Eugene Robinson On The Tens of Thousands Crossing The Border: "It's Not That Big A Deal For Us To Handle"

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"Washington Post" columnist Eugene Robinson and this week's "Meet The Press" roundtable discuss the illegal immigration crisis.

"We're a country of 330 million people," Robinson said. "You know, the richest, most powerful country on earth. Yes, we can deal with 50,000 people on the border. It's not that big a deal for us to handle that if we choose to handle that and handle it properly."





"It's a lot of people who are coming in. But we are able to handle it. It's not hordes and hordes invading in the way that the president describes the caravan. In fact, there is a process. And people get to apply for asylum. We can look at the asylum laws if you want to look at that. But we have laws. And we ought to follow them," he said.

CHUCK TODD: Would you accept any of the deal parameters that Kellyanne Conway laid out today?

EUGENE ROBINSON: Look, you could have that conversation. And you could make a deal. But not with Donald Trump. You couldn't with a president who says, "Let's get rid of judges," you know? As David said, it is performative. It is showing what a tough guy he is. It is not finding solutions to problems. We're a country of 330 million people. The, you know, richest, most powerful country on earth. Yes, we can deal with 50,000, you know, people on the border. It's not that big a deal for us to handle that if we choose to handle that and handle it properly. We have laws that provide for asylum. Let's follow the law. You know, let's build the facilities and put the people in place and let's get it done.

DANIELLE PLETKA: I'm not sure I agree with you about the fact that we can handle this. I do think this is a genuine crisis. And that's all the more reason why we need to adapt our laws, why we need to update, why we need to move ahead with some of the changes that Kellyanne Conway laid out very normally, I thought. But I want to talk about the president for a second because I think we reached a turning point in the last week in which, you know, feral marketing, reality TV guy Donald Trump actually widened the chasm between himself and proper governance in which where --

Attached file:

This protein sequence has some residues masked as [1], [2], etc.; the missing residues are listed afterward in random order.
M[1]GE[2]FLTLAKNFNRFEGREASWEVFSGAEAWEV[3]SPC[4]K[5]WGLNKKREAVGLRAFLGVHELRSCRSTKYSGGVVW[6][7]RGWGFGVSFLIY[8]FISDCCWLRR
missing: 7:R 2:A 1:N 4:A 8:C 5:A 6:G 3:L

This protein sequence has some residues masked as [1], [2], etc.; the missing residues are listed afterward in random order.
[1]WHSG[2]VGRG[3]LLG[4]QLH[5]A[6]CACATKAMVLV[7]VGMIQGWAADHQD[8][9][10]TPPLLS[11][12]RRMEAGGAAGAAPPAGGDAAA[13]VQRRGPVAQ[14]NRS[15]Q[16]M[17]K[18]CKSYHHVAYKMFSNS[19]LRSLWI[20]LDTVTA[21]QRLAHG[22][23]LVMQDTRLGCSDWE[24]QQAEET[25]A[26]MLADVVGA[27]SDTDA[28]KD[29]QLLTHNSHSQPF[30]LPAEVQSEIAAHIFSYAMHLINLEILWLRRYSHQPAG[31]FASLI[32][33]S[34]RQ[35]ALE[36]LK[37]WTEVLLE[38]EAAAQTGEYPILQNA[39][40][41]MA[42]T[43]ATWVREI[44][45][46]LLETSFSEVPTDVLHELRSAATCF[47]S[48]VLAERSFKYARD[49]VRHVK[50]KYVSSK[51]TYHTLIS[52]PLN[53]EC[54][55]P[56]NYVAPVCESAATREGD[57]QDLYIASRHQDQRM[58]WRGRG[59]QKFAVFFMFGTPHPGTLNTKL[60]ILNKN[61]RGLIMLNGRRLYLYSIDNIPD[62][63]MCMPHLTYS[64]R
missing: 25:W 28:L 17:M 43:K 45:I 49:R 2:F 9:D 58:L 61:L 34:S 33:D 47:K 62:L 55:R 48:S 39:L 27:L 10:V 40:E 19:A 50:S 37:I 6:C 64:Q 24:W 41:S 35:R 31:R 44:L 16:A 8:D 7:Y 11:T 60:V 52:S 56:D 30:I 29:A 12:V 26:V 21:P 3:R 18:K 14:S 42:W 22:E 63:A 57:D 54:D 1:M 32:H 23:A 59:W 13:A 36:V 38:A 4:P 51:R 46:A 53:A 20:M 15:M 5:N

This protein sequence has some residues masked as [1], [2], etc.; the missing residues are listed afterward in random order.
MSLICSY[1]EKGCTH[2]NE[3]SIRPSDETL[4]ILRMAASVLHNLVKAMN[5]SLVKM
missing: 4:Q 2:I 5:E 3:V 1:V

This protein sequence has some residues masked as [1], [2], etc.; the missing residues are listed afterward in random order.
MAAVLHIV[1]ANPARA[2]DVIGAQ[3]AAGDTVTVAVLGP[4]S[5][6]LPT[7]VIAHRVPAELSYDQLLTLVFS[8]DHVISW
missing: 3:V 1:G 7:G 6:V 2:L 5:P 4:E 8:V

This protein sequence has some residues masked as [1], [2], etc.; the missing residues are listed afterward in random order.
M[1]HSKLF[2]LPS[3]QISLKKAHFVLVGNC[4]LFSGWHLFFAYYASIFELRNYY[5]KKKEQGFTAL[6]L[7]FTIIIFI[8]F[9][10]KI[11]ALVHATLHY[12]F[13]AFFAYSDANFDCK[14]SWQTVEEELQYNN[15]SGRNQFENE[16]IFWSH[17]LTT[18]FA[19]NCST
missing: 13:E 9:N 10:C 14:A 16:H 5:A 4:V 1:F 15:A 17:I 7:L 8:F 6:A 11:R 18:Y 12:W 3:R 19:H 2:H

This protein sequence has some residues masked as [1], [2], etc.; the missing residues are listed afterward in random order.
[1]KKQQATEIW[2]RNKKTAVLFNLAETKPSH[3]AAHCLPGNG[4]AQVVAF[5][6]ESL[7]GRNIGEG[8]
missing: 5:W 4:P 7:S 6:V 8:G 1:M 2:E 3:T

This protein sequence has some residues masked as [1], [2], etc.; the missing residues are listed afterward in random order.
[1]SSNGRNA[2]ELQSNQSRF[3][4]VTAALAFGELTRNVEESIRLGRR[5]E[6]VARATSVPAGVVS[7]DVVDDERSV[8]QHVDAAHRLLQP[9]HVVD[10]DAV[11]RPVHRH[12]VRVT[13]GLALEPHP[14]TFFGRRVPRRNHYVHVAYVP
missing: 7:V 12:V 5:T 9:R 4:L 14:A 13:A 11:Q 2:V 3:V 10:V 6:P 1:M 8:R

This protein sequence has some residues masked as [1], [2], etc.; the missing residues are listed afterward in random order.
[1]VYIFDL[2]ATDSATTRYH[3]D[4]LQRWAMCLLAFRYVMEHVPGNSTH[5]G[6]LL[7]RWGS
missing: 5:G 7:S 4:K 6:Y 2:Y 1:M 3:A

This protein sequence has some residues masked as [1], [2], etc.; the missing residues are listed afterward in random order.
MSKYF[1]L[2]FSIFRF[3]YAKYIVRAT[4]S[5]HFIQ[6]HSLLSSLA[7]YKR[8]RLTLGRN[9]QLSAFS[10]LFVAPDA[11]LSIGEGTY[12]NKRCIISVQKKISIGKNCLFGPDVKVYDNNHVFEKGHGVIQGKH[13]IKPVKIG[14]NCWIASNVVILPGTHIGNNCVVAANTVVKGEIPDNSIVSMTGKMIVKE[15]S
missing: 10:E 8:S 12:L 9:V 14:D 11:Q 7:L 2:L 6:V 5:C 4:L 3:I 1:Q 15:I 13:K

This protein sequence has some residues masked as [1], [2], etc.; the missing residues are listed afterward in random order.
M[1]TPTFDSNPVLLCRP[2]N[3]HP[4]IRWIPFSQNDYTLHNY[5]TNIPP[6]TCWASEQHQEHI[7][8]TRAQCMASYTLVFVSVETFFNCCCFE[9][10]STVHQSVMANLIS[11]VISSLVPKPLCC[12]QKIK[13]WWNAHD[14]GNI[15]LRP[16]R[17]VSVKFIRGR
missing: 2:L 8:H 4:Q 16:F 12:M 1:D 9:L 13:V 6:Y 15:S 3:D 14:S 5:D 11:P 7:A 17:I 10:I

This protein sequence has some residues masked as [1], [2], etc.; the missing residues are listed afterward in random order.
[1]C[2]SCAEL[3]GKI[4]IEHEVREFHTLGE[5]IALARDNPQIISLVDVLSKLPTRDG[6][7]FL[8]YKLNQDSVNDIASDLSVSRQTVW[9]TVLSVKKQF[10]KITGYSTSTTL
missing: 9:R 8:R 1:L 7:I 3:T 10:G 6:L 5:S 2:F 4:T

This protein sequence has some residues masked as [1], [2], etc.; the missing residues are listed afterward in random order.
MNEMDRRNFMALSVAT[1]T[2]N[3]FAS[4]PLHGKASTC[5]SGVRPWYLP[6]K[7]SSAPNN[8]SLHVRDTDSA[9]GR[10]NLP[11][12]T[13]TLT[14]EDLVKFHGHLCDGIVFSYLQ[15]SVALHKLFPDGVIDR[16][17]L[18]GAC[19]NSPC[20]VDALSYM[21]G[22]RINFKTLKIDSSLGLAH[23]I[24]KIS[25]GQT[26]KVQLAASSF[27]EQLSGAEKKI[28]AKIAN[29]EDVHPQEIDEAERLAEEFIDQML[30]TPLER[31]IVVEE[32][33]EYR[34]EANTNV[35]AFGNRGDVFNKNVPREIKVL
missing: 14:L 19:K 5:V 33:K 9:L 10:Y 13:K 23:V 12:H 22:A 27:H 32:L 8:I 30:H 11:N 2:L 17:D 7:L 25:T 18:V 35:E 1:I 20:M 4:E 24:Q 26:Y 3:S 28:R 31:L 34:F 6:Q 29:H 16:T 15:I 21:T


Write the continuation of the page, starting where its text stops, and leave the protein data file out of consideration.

DAVID BROOKS: Who knew that was possible?

DANIELLE PLETKA: I really was surprised. But, you know, when we see this, we see an administration struggling, running to keep up with him to execute the increasingly random things that he's saying. That is also a crisis, in my opinion, because if this gets worse, we are looking at another year and a half of mismanagement, of lack of governance, and of genuine democratic crisis.

CHUCK TODD: Well, here's the other part of it. Why take away the money from the Central American countries? And, of course, I was trying to get it, like, we have no consistency in our foreign policy. What we're doing in Venezuela, now, there are some political ramifications for Venezuela. It's called Florida's electoral votes.

KASIE HUNT: Indeed. I mean, Chuck, the root of the question, I think, is, is this about policy or is it about politics? I mean, do they really want to solve this crisis because, I mean, I do think, you know, our system has, for many years, functioned that way. We have solved big problems in the past. We don't have the greatest immediate track record. But that doesn't mean that we couldn't do that. But trust has broken down because the sense is, the best point is why are you to take that money away when we know that it helps stem the root of the problem, if you're the president? It just indicates to others this is a political thing for him.

DAVID BROOKS: Can we not let the Democrats off the hook here on this one?

CHUCK TODD: Right, they --

DAVID BROOKS: A lot of them are still saying there's no crisis. And then they're strangely mute on what to do. And I think the core problem is they don't know where their base is on immigration.

CHUCK TODD: That's right.

DAVID BROOKS: Are we an open borders party? Where are we? And they don't want to get on the wrong side of the Twitter mobs. And so it's just lay low, lay low, lay low or just be abstract.

CHUCK TODD: Eugene?

EUGENE ROBINSON: I don't think it is an open borders position to question the use of the word "crisis." Maybe you can use that word, you cannot use that word. It's a lot of people who are coming in. But we are able to handle it. It's not hordes and hordes invading in the way that the president describes the caravan. In fact, there is a process. And people get to apply for asylum. We can look at the asylum laws if you want to look at that. But we have laws. And we ought to follow them.

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